I’m SO Glad When Daddy Comes Home! (#210)
Thankfully I have a spouse who is able to provide so that I can be home to teach my kids. But there are days when I have had just a little TOO much togetherness and “I’m so glad when daddy comes home” so I can hide in the closet and rock in the fetal position while the little darlings suck the life out of a fresh adult. Phew! If you don’t have a spouse to share the load, be extra careful about arranging time for yourself to regroup. Trading babysitting with a friend, asking a visiting teacher for help, or finding a hobby you can use to “escape” are great ways to renew yourself so you do not burn out.
I’m all Made of Hinges (#277)
“But we have to have hinges or else we will, crack!” Homeschoolers have to learn to be flexible. Don’t stress if things don’t work out as planned. I think as a general rule things don’t work out as planned in our homeschool. Certain times and phases of life will require different kinds of schooling. People get sick, appointments come up, life happens. It’s okay to coast when you need to and roll with life’s punches when family trials throw off your groove.
Saturday is a Special Day (#196)
I can have a clean house or be a nice mom. But not both. It has taken me several years of reconditioning to learn to “close one eye” to messes. By lowering my expectations for the daily state of the house, my homeschool efforts are much more successful. We pick up a bit throughout the week, but we save the big chores for Saturday mornings and put our house back together. Then we can have a peaceful Sunday and are ready to tear it up again Monday. (Visit us on a Friday at your own risk!)
If You Chance to Meet a Frown (#267)
Even though homeschool is the most fun, and you will have the time of your life, some days just stink. And homeschooling can get intense. There is wisdom in the words “If you chance to meet a frown, do not let it stay. Quickly turn it upside down and smile that frown away.” The only attitude we can change is our own, but smiles are contagious and bring light and happiness; and where there is light, darkness cannot exist. Even if we don’t feel like smiling we can turn a bad day right by finding the humor in it and counting our blessings. We will “make the world a better place by smiling all the while.”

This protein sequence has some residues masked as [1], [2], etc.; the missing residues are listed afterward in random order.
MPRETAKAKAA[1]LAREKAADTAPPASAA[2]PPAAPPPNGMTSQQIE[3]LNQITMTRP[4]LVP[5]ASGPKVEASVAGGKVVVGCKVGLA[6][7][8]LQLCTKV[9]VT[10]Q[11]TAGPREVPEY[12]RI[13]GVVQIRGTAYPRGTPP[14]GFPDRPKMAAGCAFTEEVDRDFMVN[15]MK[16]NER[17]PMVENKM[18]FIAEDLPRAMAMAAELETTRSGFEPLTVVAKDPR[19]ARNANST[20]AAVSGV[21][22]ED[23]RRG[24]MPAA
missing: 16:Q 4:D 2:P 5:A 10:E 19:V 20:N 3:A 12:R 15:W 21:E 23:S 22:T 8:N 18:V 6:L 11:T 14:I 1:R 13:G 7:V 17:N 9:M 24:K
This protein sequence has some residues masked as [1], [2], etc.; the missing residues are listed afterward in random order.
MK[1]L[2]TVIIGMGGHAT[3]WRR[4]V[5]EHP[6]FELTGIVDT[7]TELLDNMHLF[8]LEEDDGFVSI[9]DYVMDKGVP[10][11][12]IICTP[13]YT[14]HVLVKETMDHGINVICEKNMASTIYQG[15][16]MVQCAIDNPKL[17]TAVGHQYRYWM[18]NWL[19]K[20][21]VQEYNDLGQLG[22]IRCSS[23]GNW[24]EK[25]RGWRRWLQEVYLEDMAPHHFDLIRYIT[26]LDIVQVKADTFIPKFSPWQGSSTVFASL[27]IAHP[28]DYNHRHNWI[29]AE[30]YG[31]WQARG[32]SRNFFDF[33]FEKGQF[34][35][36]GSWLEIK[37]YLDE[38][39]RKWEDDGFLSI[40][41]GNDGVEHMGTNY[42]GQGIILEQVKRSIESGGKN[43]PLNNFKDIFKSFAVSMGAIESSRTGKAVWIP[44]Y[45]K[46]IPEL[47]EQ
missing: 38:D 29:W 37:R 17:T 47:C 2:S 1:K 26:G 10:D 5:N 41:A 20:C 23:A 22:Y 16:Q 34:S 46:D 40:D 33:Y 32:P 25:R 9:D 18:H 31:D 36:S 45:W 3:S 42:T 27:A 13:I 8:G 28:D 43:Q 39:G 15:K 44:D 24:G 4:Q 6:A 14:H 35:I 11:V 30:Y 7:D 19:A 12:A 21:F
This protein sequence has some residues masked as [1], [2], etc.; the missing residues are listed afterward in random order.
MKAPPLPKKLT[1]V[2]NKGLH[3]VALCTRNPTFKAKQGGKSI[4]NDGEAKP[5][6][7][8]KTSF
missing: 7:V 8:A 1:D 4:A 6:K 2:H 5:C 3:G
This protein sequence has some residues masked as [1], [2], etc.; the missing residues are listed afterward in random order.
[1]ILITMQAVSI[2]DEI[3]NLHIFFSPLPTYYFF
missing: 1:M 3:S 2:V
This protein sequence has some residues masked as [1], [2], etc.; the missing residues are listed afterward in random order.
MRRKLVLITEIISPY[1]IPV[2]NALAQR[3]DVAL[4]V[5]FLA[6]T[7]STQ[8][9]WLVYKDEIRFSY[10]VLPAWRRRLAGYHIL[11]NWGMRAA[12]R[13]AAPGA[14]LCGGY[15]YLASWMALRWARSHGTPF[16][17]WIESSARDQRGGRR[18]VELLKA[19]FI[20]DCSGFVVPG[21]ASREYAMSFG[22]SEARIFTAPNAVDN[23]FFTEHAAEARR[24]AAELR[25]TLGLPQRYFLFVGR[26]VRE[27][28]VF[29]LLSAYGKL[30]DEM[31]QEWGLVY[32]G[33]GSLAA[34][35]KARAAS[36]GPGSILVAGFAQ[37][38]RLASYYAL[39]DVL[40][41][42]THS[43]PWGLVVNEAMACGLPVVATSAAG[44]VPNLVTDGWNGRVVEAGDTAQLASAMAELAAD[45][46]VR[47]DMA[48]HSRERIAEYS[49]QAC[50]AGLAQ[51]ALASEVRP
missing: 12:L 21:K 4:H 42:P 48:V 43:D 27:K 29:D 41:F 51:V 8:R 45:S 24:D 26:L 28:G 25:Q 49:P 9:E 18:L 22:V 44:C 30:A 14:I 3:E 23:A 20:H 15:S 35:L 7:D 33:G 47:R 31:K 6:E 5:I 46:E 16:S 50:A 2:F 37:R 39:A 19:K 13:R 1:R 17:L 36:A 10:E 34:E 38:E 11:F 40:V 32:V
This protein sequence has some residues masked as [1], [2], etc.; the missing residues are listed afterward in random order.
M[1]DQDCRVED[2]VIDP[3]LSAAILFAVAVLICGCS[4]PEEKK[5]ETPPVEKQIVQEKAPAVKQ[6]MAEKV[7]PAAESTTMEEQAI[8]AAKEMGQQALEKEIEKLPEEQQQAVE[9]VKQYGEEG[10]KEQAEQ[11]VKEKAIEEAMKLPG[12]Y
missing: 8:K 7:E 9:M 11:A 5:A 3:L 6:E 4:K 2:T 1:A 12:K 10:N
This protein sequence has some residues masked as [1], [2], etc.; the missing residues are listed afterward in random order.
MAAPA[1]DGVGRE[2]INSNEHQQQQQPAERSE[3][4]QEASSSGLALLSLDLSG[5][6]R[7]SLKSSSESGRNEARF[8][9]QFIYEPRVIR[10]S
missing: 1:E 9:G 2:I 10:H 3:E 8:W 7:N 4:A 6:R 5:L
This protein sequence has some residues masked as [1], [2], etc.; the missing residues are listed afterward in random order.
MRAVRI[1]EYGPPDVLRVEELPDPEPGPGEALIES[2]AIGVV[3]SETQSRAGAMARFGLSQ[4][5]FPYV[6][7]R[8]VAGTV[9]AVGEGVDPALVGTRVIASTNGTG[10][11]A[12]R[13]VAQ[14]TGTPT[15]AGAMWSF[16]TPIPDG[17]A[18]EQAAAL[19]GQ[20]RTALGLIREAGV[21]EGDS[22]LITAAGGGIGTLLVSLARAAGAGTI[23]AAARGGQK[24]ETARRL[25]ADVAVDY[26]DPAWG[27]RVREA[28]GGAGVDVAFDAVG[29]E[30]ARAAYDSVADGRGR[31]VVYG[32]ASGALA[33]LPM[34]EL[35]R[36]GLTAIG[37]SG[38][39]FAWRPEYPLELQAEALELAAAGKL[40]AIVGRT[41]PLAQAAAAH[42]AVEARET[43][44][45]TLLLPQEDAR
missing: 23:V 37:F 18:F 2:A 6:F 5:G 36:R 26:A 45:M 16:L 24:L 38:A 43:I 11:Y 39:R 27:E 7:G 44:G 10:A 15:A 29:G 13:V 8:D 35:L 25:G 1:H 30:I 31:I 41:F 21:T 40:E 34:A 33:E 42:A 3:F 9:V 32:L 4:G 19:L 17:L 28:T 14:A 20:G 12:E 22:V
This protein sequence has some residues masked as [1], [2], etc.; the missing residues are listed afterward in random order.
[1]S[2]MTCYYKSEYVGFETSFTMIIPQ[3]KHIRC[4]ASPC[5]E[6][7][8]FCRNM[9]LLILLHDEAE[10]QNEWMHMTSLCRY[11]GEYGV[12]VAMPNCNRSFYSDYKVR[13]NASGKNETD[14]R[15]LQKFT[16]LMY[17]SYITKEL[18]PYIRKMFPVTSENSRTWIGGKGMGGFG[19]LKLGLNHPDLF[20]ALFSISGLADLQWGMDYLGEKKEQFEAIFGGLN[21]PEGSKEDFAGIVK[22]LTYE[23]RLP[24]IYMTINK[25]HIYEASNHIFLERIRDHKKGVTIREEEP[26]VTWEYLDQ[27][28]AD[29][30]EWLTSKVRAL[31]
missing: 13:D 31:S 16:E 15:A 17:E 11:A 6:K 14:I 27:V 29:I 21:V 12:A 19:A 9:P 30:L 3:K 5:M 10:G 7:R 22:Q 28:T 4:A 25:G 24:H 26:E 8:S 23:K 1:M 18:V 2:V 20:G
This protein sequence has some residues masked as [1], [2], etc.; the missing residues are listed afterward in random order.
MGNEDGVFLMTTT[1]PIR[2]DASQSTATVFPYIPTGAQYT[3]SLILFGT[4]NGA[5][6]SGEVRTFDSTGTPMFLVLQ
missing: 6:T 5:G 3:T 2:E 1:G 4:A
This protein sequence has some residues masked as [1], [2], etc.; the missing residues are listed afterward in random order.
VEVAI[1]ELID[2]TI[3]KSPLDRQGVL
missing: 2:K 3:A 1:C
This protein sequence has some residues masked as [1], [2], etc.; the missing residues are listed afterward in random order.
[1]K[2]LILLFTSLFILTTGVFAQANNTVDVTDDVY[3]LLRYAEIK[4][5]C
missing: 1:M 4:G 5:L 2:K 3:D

I am a Child of God (#2)
Despite my best efforts I always fall short of what I think my family needs or deserves. I find comfort in the very first song in the Children’s Songbook. It says, “I am a child of God, and he has sent me here. Has given me an earthly home...” God is my father and he gave me the chance to come to earth and have a family. He will lead me and guide me. He will walk beside and me and help me find the way to teach the special Spirits He has entrusted to my care.
Along with the sweet children’s voices, I will be listening carefully to the Still Small Voice as I sit behind the piano in Primary this Sunday. I am sure there are many more messages that await in that little blue book for me.
It was just about a year ago that I found myself desperately searching for answers to what felt like too many questions, especially considering that I’d already been homeschooling for a dozen years. As the ages and needs of my children changed, however, and opportunities and promptings had presented themselves over time, I recognized that there were new essentials and that much as I wanted to fight it, adjustments had to be made. Prayer had led me to the “what” requiring attention for the year, but I could not find the formula for “when” or “how.” I was perplexed and the clock was ticking.
To my way of thinking, my list of questions required answering in the order I asked them. But one night, as I had stared long and hard at the top of my list and could think, listen, and feel no more, I decided to finally go to bed. In that peaceful bliss of time between putting my head to pillow, closing my eyes, and just about relaxing into sleep, the answers to questions numbered 20-25 flashed through my mind. It was a lesson on revelation, and a revelation on our lessons all at once. It also proved to be the best and most important component of our homeschool for the school year.